GREENVILLE, N.C. (WNCT) – After a cold week, it’s a welcome thought that the first day of spring is coming: Monday, Mach 20, 2017 at 6:29 A.M. EDT to be exact.
It is one of two equinoxes that happen every year, ‘equi’ meaning equal and ‘nox’ meaning night. The spring and fall equinoxes are supposed to be a day with equal daylight and night across the globe, but it doesn’t exactly work out that way.
Yes, the sun’s rays are directly over the Equator on the first day of spring (and fall), but the sun is not a point, but a disc. That causes a slight difference in the amount of daylight received. Also, the sun’s light is refracted, or bent, as it passes through the Earth’s atmosphere. This works to add a few extra minutes of daylight on the equinoxes
There are two days a year when we see exactly 12 hours of daylight and 12 hours of night. These days are known as the equilux. Here in the East, the equilux happens on March 16 and September 26 in 2017. Below is a table showing the number of daylight hours in 2017 in Greenville.
One common myth about the equinox is that you can balance an egg on its end. The truth is, you can do this any day of the year if you try hard enough. There is no direct tie to the equinox.
However, there is another experiment you can do that only works on the equinox. From timeanddate.com:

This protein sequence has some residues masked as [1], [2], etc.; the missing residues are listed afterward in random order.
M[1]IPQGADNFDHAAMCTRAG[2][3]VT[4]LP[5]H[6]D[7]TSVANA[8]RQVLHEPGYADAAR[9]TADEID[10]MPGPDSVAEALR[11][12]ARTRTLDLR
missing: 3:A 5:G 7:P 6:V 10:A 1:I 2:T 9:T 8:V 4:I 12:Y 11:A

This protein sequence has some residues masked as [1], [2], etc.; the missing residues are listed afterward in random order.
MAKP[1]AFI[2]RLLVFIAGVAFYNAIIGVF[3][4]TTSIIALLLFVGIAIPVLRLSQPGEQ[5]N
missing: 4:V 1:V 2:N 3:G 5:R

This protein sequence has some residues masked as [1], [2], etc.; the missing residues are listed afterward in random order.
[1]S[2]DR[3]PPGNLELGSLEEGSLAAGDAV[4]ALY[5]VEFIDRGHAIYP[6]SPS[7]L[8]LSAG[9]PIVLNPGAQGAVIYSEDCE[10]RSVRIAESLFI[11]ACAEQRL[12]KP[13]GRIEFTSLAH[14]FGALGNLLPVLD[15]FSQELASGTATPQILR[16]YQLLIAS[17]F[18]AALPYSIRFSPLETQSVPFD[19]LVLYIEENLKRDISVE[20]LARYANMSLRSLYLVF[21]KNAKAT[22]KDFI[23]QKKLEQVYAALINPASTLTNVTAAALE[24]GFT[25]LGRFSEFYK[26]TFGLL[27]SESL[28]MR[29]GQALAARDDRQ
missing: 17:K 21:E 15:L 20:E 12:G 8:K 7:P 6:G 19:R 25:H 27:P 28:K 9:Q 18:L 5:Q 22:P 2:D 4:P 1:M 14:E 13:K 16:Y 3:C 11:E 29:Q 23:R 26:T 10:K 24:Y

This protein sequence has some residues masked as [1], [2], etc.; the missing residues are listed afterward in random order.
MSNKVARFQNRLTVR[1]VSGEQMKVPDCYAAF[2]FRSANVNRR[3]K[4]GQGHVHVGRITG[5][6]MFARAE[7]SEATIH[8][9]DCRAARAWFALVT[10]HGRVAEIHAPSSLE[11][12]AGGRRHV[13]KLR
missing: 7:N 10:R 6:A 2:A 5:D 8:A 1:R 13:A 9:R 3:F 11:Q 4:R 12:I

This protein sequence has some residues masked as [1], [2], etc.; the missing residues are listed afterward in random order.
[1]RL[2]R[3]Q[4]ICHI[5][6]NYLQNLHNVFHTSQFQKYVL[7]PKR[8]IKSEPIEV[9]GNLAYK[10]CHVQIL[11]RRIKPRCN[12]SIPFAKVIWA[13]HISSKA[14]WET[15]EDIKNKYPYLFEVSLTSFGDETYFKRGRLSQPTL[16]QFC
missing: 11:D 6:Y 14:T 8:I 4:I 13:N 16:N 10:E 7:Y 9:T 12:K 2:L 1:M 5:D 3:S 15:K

Find an empty space such as a park or a parking lot where there are few tall buildings, trees or hills to obstruct the sun. Find your location’s latitude. Subtract this number from 90. This will be the angle you will affix the stick in the ground.
In the Northern Hemisphere, use your compass to find south and point the stick in that direction. Using the protractor fix the stick in the ground at the angle you just calculated – remember to point it in the direction opposite to the hemisphere you are on.
Wait until noon and see the shadow of the stick disappear. At Noon, the stick will have no shadow at all!
The weather looks pretty nice for the first day of spring, sunshine and highs in the 60’s.
Pierce Legeion is a meteorologist and digital journalist for WNCT 9 First Alert Weather.